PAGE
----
There are times when you may find yourself in need of a quick zipper repair. Whether you want to fix the front of your favorite jacket since the days are getting colder or need to fix your tent before you head out on your big camping trip, having working zippers is vital.
In many cases, you can take your garments or other items to a tailor or other professional who can make the repairs for you. However, in the time it takes you to look up a place to bring your busted zipper, you may have been able to fix it yourself.
There are some jobs where a professional may be the right option, but you can take care of plenty of minor repair tasks from your kitchen table. Here are eight essential repair parts to keep on hand for quick fixes so you can save time and money by repairing your zippers at home.
A good pair of pliers is one of the most helpful tools to have when making repairs. Many people prefer to use needle nose pliers because the thin tip makes them easier to work with and grip onto a more precise area. It may be a good idea to have a couple of different sizes so you can choose which works better for the item you're trying to repair.
Many zippers, especially those found on jackets, stay attached to the garment thanks to a top and bottom stop that prevents them from sliding off. If you’re making repairs, needle nose pliers are good for disconnecting these stoppers so that you can put on a new slider and reattach the new stoppers by bending the teeth into the fabric.
In some instances, the teeth on the main track of a zipper may become bent or crooked. A precise pair of needle nose pliers allow you to make quick and easy adjustments to form the metal closer to its original positioning. Having a few pairs of pliers is crucial if you're putting together a small toolbox for zipper repair.
In many situations, a zipper isn’t broken in the traditional sense but stuck or jammed, so you can't open or close it very well. In these situations, it helps to have some lubrication in your kit, and you might be able to fix it without much issue.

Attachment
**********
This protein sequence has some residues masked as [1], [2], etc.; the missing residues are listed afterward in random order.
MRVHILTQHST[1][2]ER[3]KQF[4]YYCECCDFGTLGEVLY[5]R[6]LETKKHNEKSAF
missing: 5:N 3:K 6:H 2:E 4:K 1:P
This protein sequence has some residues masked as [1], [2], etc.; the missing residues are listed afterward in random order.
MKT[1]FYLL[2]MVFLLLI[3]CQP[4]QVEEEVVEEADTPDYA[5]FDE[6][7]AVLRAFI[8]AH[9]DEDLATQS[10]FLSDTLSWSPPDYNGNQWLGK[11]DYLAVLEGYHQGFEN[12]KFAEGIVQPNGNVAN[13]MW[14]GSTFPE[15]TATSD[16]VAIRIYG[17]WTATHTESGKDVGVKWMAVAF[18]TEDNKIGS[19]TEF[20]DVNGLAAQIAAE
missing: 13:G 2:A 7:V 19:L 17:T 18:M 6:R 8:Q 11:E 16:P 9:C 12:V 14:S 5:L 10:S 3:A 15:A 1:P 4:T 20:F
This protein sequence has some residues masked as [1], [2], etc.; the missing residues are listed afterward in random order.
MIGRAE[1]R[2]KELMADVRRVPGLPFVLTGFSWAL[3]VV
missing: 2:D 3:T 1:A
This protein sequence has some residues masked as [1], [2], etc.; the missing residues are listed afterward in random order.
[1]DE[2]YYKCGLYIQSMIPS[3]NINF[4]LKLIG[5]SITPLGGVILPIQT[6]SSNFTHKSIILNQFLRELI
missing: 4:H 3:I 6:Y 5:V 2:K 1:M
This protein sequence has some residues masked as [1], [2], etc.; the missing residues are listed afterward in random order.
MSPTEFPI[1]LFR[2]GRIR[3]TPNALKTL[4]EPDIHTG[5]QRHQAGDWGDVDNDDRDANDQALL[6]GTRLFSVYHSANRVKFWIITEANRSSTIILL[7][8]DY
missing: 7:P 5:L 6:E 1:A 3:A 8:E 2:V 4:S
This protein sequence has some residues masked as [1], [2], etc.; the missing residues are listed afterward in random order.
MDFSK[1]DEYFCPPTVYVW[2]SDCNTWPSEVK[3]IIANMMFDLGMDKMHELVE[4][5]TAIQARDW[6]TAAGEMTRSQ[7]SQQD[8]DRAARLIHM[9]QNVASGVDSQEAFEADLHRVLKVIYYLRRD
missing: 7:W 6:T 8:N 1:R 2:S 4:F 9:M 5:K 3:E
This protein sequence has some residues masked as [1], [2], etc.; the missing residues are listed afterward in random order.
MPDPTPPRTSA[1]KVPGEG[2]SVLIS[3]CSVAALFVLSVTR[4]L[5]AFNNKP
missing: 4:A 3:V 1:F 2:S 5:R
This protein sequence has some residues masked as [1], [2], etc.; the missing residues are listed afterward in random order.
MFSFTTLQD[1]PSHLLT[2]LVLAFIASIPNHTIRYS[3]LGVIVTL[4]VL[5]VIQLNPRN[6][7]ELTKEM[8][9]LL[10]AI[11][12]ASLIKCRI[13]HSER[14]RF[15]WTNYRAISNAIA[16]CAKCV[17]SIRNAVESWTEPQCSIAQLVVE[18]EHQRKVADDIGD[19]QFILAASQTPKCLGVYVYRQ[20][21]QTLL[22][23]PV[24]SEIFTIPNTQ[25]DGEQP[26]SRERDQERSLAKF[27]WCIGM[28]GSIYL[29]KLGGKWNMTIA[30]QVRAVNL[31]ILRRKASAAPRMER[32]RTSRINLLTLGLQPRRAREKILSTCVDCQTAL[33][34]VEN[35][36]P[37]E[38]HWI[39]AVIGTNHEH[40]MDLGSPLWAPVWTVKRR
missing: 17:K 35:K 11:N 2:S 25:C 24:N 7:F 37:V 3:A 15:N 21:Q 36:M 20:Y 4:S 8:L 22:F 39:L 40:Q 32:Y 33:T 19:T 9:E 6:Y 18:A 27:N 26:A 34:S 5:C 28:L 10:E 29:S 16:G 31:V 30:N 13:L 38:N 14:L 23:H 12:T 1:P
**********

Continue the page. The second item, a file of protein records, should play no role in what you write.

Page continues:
You can buy specialized zipper lubrication online or at most craft or hobby stores, and applying a little of the lubrication to both sides of the zipper track and then gently sliding the pull up and down to get it moving is one option to get it working again. We recommend having some of this lubrication available, but if you don’t, there are a couple of other options.
A few ways to loosen and lubricate a zipper without the designated product are to use a few drops of olive oil around the zipper pull or to rub gently on both sides of the zipper with a graphite pencil.
Depending on the condition of the area you store your items in, the zipper may collect dirt, dust, or other similar debris. Often, one of the main reasons a zipper may become jammed or stuck is from these irritants getting caught in the teeth and inside the slider.
When you’re repairing a stuck zipper like this, it helps to have a small, soft-bristled brush to clear the build-up. A toothbrush will work as a good solution, but other brushes you can find at hobby stores might be good for the long run.
When you're repairing zippers, after brushing and lubricating, you may want something to clean everything off or help dry them after using oil. A small microfiber cloth in your repair kit enables you to tidy up and continue with any further steps in the repair process without having to wait for the zipper to dry. We recommend a microfiber cloth because the delicate fibers will not scratch or damage the metal, leading to further problems.
A good repair kit is one of the most important things when you’re gathering the essential repair parts to keep on hand for quick fixes. Repair kits typically come with at least one replacement slider for the size you need and spare top and bottom stops.
The individual pieces may vary from kit to kit, and some may come with spare tape and teeth if you need to completely replace the zipper instead of just the slider. If you need help determining what size zipper pull you need, you may often see a size number written on the base of the slider to give you an idea of where to start. We recommend keeping a few spares on hand in some of the more common sizes if you want to be able to make quick repairs.
There are times when you may need to remove the entire track of the zipper, and one of the easiest ways to do that is to grab a seam ripper and carefully pull out the threads connecting your zipper to the garment or other item. Seam rippers allow you to separate the zipper while minimizing overall damage to the rest of the time.
When you're making quick repairs and removing the zipper tape, having a pair of tweezers or a similar tool allows you to pluck out lingering threads that may remain in the fabric you want to remove.
Having a needle and thread on hand is crucial if you need to sew in a new zipper track. If you know how to sew, attaching a new zipper or attempting to affix a ripped portion back to the main body of your item is easier with a needle and thread. It helps to have a couple of different thread colors to closely match the main fabric and keep things from standing out too much.
To learn more about how to fix a zipper and the tools you need to make those repairs, FixnZip has everything you need. We have helpful blog posts covering various topics and several practical replacement zipper parts to add to your kit. For more details, contact us anytime, and a helpful, friendly member of our staff will be happy to help you find the information you need.